Dylan Alcott: that winning culture

Dylan Alcott is a man who knows a lot about winning.

A gold medallist in Australia’s wheelchair basketball team at the 2008 Beijing Olympics (with a 2012 Silver and 2010 World Championship thrown in) before turning his attention to tennis, he will next week compete for a fourth-consecutive Australian Open title (to add to his existing Rio 2016 Singles, Doubles and US Open titles). 

His advice for teams trying to succeed? Get your culture right first.

“You can have all the talent in the world but if you've got a poor culture you're never going to win,’ Alcott tells bluenotes

“You can have all the talent in the world but if you've got a poor culture you're never going to win.” - Alcott

“I find culture paramount in terms of ensuring success. Every organisation, every sporting team that has a poor culture, it reflects on the sporting field or in business. “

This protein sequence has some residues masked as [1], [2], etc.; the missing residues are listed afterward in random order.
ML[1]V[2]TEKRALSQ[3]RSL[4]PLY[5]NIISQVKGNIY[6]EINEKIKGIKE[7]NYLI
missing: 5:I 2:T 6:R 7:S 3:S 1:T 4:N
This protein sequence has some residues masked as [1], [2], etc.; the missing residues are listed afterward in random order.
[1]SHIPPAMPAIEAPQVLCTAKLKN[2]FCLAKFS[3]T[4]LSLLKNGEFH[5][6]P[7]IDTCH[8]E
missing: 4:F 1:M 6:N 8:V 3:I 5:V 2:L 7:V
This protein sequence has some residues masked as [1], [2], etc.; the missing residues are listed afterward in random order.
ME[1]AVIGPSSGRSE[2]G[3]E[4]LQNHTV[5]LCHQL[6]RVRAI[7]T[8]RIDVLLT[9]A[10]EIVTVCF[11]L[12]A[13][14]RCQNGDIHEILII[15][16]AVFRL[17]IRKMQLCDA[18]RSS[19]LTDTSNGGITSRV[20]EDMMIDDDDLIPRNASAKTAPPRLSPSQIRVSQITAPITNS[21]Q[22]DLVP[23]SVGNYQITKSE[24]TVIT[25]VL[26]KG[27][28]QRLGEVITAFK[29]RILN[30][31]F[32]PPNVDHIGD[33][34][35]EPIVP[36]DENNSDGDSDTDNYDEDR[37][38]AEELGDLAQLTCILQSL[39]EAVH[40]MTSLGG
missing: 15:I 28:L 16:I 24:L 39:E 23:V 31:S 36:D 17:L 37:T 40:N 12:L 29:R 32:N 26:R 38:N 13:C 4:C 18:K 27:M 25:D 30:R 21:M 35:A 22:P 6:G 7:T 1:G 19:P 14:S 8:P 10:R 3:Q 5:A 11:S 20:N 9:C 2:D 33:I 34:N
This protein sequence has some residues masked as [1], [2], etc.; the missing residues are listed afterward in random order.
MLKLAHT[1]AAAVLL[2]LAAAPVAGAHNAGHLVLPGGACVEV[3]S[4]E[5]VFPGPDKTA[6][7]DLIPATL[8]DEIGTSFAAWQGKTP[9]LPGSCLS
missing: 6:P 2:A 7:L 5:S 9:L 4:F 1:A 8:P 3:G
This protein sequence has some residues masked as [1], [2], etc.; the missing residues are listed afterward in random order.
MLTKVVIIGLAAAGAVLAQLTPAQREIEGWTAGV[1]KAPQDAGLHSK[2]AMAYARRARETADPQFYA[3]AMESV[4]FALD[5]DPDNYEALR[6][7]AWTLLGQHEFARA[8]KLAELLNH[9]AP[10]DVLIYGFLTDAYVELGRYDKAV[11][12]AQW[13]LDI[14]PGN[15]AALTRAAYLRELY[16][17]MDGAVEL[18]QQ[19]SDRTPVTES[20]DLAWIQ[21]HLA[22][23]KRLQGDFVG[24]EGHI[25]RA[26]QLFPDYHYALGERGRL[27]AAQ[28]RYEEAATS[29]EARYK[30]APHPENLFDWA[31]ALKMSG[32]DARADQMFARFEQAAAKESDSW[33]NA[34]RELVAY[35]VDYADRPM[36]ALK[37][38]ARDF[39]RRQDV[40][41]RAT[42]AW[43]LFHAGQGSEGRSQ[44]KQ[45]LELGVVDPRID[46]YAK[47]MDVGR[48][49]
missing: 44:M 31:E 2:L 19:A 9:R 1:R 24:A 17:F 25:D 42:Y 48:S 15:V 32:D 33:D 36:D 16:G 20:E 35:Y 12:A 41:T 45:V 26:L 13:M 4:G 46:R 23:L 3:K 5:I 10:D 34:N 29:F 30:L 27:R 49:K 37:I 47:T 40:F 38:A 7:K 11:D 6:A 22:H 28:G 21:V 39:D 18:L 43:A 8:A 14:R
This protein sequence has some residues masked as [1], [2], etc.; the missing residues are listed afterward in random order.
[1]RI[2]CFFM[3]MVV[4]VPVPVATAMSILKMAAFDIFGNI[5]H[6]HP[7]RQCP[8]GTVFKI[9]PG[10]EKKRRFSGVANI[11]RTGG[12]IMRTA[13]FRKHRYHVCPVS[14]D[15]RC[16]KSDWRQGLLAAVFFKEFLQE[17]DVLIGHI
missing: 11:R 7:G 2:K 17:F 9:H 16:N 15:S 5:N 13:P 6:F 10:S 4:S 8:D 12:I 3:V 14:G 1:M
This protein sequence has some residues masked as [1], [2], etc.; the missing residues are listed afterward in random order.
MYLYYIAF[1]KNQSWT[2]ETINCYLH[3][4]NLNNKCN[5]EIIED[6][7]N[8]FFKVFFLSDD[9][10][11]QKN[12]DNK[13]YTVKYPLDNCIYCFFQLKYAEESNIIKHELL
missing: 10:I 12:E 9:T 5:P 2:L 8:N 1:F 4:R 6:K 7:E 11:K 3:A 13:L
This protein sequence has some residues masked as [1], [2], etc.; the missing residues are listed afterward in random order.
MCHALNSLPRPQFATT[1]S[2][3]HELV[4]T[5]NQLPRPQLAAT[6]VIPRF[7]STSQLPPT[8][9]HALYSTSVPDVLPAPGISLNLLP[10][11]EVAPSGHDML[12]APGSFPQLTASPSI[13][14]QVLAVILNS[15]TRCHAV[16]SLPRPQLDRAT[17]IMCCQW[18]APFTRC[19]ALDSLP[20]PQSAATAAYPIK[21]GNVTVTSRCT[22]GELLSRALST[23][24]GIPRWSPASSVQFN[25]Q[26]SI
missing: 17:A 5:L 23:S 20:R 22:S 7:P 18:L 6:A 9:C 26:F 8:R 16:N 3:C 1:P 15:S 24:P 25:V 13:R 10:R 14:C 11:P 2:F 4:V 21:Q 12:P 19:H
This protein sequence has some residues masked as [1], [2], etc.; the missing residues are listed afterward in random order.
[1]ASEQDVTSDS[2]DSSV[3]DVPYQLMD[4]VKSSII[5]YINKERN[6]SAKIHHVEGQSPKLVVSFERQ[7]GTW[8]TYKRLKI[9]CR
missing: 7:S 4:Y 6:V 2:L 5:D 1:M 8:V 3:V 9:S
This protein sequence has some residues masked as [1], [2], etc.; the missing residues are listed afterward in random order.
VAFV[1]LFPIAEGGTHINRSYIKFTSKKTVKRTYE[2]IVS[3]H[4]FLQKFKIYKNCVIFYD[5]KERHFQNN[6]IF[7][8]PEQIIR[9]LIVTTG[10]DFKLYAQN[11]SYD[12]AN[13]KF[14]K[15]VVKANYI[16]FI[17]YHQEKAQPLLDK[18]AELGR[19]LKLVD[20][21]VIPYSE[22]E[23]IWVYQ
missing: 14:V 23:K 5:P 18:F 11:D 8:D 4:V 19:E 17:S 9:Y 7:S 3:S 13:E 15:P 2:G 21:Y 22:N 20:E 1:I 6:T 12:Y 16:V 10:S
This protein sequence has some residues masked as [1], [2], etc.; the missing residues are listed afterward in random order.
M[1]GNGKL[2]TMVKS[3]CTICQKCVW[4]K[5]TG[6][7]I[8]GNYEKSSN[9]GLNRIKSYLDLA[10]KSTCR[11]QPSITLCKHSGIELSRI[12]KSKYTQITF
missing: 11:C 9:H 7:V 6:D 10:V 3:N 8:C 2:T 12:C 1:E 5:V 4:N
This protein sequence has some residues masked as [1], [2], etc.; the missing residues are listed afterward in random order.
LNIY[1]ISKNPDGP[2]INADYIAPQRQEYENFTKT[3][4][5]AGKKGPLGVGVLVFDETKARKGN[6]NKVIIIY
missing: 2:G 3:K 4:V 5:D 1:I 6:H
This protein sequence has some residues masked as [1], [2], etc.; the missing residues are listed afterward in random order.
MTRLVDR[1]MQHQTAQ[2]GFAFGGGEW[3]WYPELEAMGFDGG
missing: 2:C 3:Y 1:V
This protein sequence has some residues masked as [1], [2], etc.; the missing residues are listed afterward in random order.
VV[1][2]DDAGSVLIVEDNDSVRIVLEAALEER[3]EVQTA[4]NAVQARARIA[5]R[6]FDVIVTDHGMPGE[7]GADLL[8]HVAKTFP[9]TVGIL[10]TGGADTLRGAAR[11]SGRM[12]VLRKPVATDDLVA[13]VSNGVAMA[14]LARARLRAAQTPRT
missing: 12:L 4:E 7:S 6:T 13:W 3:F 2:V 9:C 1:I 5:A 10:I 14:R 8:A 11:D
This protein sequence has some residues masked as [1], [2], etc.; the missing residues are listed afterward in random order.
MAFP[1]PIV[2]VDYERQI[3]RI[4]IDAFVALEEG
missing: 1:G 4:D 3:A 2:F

Alcott says creating a culture of open and honest feedback is a critical part of the process.

“I think you’ve got to create a bit of a culture where everybody understands everybody and asks questions,” he says. “It's very important to have events and things like that to cherish those stories and get a better understanding of your people.”

Having won on his own and in a team environment, Alcott says there are differences between achieving success individually and collectively but insists there is one constant across both.  

A post shared by Dylan Alcott (@dylanalcott) on

“I think work ethic is the same throughout all of it,” he says. “And also having the confidence to perform at the right time.”

Shane White is bluenotes senior production editor

The views and opinions expressed in this communication are those of the author and may not necessarily state or reflect those of ANZ.

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